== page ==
Find out how to make a claim on your home insurance if your home has been damaged by extreme weather conditions.
Can I claim on my home insurance?
Before you submit a claim for storm damage on your home insurance, it’s best to check your policy to see what you’re covered for. All home insurance policies will differ, and some may exclude certain types of damage.
If you have building insurance, your policy should cover any eligible damage to your home. If any of your possessions have been damaged in the storm, they will only be covered if you have contents insurance. If you don’t have contents cover you should carefully consider how much your possessions are worth and whether you can afford to replace them if they are affected by storm damage such as flooding.
If you’re a tenant, damage to the building should be taken care of by your landlord’s insurance policy — if you have a contents policy you can claim for damage to your possessions separately.
You should check your policy to see if things like fences, sheds, garden walls and gates are included. Garden furniture is not usually included unless it’s specifically stated in your policy, so it’s a good idea to store it away in winter months when the risk of storms is higher. Some policies also have optional garden cover that you can add on to ensure your sheds, garden furniture and other things like barbeques are covered.
Insurers have the right to reject your claim if you do not meet their criteria, for example if you are claiming for storm damage but your home was in a poor state of repair before it was affected by the weather. If the insurer believes the damage could have been prevented by keeping your building better maintained, you may not be eligible to make a claim.
Will it cost me anything to claim?
As with most insurance claims, you will have to pay an excess — the amount will vary, but you will have agreed this with your insurer when you took out the policy. If you have built up a no claims bonus, you may lose some or all of it. If this happens you will notice your insurance cover will be more expensive at renewal time.
If your home is affected by flooding and this has not happened before, your insurer is likely to amend your premium in light of the fact they now know your home is a flood risk. In the past some owners of flood-hit houses have reported difficulty in finding home insurance, but there are specialist providers out there that should be happy to cover you.
Storm damage to your home
Storm damage to your home can vary in severity – but perhaps the most serious risk is flooding. There are five million homes in the UK at risk of flooding, and the average claim after a major flood is £30,000.
Storm damage also comes in the form of missing roof tiles, broken windows and damage to guttering – all of which should be covered under your building insurance as long as your insurer finds that all damage was caused by the storm rather than wear and tear.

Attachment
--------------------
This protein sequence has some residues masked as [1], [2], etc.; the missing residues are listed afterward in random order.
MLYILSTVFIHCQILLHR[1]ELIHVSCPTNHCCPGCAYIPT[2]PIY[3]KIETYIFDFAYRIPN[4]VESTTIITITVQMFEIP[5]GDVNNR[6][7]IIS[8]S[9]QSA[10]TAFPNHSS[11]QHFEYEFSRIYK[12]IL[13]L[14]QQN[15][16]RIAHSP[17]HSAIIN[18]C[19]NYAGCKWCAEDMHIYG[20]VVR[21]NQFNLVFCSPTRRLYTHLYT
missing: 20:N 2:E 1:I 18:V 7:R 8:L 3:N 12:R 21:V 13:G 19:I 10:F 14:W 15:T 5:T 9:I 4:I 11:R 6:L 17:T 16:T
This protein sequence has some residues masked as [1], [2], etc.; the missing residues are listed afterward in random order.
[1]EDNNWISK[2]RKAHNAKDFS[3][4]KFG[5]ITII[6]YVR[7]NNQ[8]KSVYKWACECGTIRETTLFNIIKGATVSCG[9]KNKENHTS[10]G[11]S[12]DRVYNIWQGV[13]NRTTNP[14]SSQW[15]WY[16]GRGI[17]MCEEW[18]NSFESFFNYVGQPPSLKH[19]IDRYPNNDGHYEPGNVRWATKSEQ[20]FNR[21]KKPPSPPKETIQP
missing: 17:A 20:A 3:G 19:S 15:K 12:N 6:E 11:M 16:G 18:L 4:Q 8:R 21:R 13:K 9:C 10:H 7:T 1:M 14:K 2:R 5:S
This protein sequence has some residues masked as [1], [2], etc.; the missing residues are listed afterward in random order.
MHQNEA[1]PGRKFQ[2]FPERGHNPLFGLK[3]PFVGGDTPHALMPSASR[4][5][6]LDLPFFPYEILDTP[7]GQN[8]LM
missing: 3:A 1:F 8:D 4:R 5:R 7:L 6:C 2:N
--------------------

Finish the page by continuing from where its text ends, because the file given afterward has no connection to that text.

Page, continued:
If your neighbour’s home has damaged yours (a tree on their property has fallen on your home, for example), you may be able to have the costs covered on your policy, but it may be quicker to go through your own insurance provider.
Your property has damaged someone else’s
Sometimes during extreme weather your property can damage someone else’s – it’s fairly common for roof tiles to come loose and hit parked cars, for example. Your building insurance may include liability cover for this purpose. The other party will usually claim on their own insurance policy and may recover their costs back from your insurer if your property was found to be liable for the damage.
How to claim for storm damage to your home
You should contact your insurer as soon as possible after you notice any storm damage to your home. Many insurers have 24-hour claim lines, and they will advise you on what to do next.
You should take photos of the damage wherever possible, as this could help with your claim. If your property has been damaged by storm debris, get photographic evidence before removing the debris — and get professional help before moving large items like trees or large branches.
If your home needs to be repaired urgently to prevent any more damage/minimise your losses (if the roof is letting in water, for example), you should arrange your own repairs as this will be quicker than waiting for your insurer to arrange it. You should make them aware that you’re doing this, and make sure you keep receipts so you can claim your costs back later.
If the damage is very serious, your insurer should pay for you to seek alternative accommodation until repairs are carried out. They will advise you, but around 20% of the insured amount is usually available for accommodation costs. Remember that some storm damage, such as flooding, can take several months to fix, so if you have a choice of accommodation make sure it’s somewhere that will be convenient for your family to stay for a long period.
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